References:

Williams J. 1988.Perspectives on Policing. No. 7. NIJ.

George Kelling & Mark Moore. 1988. The Evolving Strategy of Policing, Perspectives on Policing, No. 4. NIJ.

Keith, M. 1993. Blame, Guilt and ‘causes’ of ‘riots’. Race, Riots, and Policing.  Lore and Disorder in a Multi-racist Society. London: UCL Press.

McPhail, Clark, John McCarthy & David Schweingruber. 1997. Policing Protest in the United States: From the 1960s to the 1990s. EUI Working Papers, No. 97/3.

Reiner Robert. 1997. Policing, Protest, and Disorder in Britain. EUI Working Papers, No. 97/2

Stansfield T. 1996. Issues in policing: A Canadian perspective. Toronto: Thompson Educational.

Oppal Commission Report. 1994. Closing the gap: Policing and the Community. B.C.

Kdeniz Y., Taylor N., and Walker C. 2001. State surveillance in the age of

Information and rights, Criminal Law Review.

Paul Cooper & Jon Murphy.1995. Ethical Approaches for Police Officers when Working with Informants in the Development of Criminal Intelligence in the United Kingdom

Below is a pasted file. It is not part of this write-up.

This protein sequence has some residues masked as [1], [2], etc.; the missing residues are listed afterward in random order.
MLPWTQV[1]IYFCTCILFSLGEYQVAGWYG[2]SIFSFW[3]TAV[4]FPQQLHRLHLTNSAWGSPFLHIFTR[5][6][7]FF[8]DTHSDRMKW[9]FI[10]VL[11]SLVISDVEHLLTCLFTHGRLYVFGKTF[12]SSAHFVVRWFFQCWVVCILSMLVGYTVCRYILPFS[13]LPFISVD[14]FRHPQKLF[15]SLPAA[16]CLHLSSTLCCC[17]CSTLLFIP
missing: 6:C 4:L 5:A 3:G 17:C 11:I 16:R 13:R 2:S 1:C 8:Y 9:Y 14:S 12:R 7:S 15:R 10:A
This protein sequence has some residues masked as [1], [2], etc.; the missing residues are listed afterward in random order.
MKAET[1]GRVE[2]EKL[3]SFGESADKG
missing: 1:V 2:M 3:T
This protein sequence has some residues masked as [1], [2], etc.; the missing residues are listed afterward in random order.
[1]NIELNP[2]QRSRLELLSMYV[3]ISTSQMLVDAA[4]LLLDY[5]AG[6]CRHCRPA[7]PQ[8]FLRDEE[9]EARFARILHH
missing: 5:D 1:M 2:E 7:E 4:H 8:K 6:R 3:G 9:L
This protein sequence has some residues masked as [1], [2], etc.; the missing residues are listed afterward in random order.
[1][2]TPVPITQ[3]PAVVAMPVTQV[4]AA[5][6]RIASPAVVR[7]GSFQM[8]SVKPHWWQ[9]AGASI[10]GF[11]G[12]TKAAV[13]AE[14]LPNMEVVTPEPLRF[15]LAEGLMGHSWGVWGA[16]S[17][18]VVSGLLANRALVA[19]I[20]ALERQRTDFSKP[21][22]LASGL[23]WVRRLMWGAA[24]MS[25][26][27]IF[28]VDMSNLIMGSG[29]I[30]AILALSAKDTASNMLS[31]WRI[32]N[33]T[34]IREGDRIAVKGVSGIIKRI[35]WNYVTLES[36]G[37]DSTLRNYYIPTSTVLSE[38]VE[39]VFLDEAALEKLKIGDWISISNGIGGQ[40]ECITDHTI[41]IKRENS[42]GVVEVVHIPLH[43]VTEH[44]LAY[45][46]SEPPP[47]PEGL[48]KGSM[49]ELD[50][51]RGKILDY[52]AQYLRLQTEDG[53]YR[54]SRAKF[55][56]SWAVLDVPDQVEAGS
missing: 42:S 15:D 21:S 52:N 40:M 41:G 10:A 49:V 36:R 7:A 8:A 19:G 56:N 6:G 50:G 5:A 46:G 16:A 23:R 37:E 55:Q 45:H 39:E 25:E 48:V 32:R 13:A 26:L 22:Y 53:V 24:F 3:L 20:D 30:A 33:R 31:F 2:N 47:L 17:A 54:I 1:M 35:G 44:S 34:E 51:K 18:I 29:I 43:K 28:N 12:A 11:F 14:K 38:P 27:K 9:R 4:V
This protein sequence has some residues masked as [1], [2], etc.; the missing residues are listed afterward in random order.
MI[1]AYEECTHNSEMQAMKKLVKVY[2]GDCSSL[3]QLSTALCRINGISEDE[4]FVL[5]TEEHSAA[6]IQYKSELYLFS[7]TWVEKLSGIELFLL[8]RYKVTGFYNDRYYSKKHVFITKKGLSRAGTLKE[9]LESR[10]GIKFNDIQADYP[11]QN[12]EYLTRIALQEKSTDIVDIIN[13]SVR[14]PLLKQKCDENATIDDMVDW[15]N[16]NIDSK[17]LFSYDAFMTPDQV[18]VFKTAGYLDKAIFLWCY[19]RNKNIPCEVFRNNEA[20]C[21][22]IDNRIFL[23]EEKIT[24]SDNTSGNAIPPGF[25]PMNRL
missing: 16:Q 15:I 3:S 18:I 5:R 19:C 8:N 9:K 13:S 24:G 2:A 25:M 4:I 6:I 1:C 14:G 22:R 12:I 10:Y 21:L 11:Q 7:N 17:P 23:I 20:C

Maguire M.2000. Policing by Risks and Targets: Some Dimensions and Implications of Intelligence-Led Crime Control, Policing and Society, Vol.9, (4)

William S. Laufer and Freda Adler. 1999. The criminology of criminal law advances in criminological theory. New Brunswick, NJ: Transaction Publishers.

David Bayley. 1979. Crime and Justice, Vol. 1.

Green L. 1996. Policing Places with Drug Problems. Thousand Oaks, CA: Sage

Publications.

Wilson G. & Bennett F. 1994. Officers Response to Community Policing: Variations on a Theme. Crime and Delinquency 40:3.

Bayley H. 1994. Police for the Future. New York: Oxford University Press.

Eck J. and E. Maguire. 2000. Have Changes in Policing Reduced Violent Crime. Blumstein and Wallman. The Crime Drop in America.

Joanes A. 2000. “Does the New York City police department deserve credit for the decline in New York City’s homicide rates? A Cross-city comparison of policing strategies and homicide. Rates.” Columbia Journal of Law and Social Justice 33.

 Wilson Q. and Kelling G. 1982. Broken Windows. Atlantic Monthly 211.

Cordner G. 1979. Police patrol work load studies: a review and critique, Police Studies, Vol. 2.

Neyroud P & A Beckley. 2001. Policing, ethics and human rights UK: Willan Publishing,